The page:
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Islamic State is regrouping and getting stronger in Iraq again, claims report

According to a BBC report, the Islamic State has over 10,000 members in Iraq — including 4,000 to 5,000 fighters.

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New Delhi: Terror outfit Islamic State is regrouping and growing in strength in Iraq, according to a BBC report.

“There are growing indications that the Islamic State (IS) group is re-organising in Iraq, two years after losing the last of its territory in the country,” the report noted.

“Kurdish and Western intelligence officials have told the BBC that the IS presence in Iraq is a sophisticated insurgency, and IS attacks are increasing,” it added.

Emerging from the ashes of the caliphate 

IS shook the global security order by becoming the first modern terrorist group to establish a caliphate — a de facto quasi-state — in 2014. The caliphate included parts of Iraq and Syria.

The IS caliphate in Iraq and Syria was effectively dismantled in late 2017, and even the remaining small strongholds were taken back by early 2019.

However, according to Kurdish intelligence officials, a new and more sophisticated terrorist group has risen from the ashes of the caliphate, said the BBC report.

Much like the al Qaeda, it has no interest in establishing a caliphate. It is instead focusing on conducting lethal terrorist attacks on both the government and civilians.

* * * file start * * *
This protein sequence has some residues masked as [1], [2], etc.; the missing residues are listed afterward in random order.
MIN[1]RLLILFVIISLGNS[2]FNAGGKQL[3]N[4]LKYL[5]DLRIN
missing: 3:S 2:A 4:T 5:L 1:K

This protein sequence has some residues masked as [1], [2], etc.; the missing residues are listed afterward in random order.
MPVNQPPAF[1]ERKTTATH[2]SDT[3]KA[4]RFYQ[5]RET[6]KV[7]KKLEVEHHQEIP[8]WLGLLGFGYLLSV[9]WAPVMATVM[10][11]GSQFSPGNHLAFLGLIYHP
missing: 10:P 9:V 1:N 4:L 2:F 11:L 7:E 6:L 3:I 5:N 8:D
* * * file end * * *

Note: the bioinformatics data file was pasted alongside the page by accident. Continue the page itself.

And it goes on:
“We see the activities are increasing now, and we think the rebuilding phase is over,” the report quoted Lahur Talabany, head of Zanyari Agency, which is one of the two intelligence agencies in Iraqi Kurdistan, as saying.

According to Kurdish intelligence officials, the IS has over 10,000 members in Iraq now, which includes around 4,000 to 5,000 fighters. There are also a large number of sleeper cells and sympathisers.

What explains the rise? 

According to Talabany, much like al Qaeda, the new IS operatives have gone underground in the Hamrin Mountains — “a long range of mountains, and very difficult for the Iraqi army to control”.

The intelligence chief told BBC that growing political isolation of the Iraqi Sunni population also aided the growth of the Islamic State.

Earlier, between 2006 and 2010, the IS had similarly banked on the isolation of Sunnis, who were disempowered after the fall of the Saddam Hussein regime in 2003. Since then, Shia-Iran has dominated politics in Iraq.

The growing political deadlock between the capital Baghdad and the Kurdish areas of northern Iraq is further fuelling the IS.

BBC noted that there is a “vast area of no man’s land in northern Iraq between Kurdish Peshmerga security forces and their Iraqi counterparts”. According to Talabany, IS is the only one patrolling the area.

‘Al Qaeda on steroids’

The IS has moved away from its strategy of “capture and hold” territory and has taken on a new form, reported BBC.

Talabany added that the IS have better tactics than the al Qaeda ever did.

“They are able to buy vehicles, weapons, food supplies and equipment. Technologically they’re more savvy. It’s more difficult to flush them out. So, they are like al-Qaeda on steroids,” he said.

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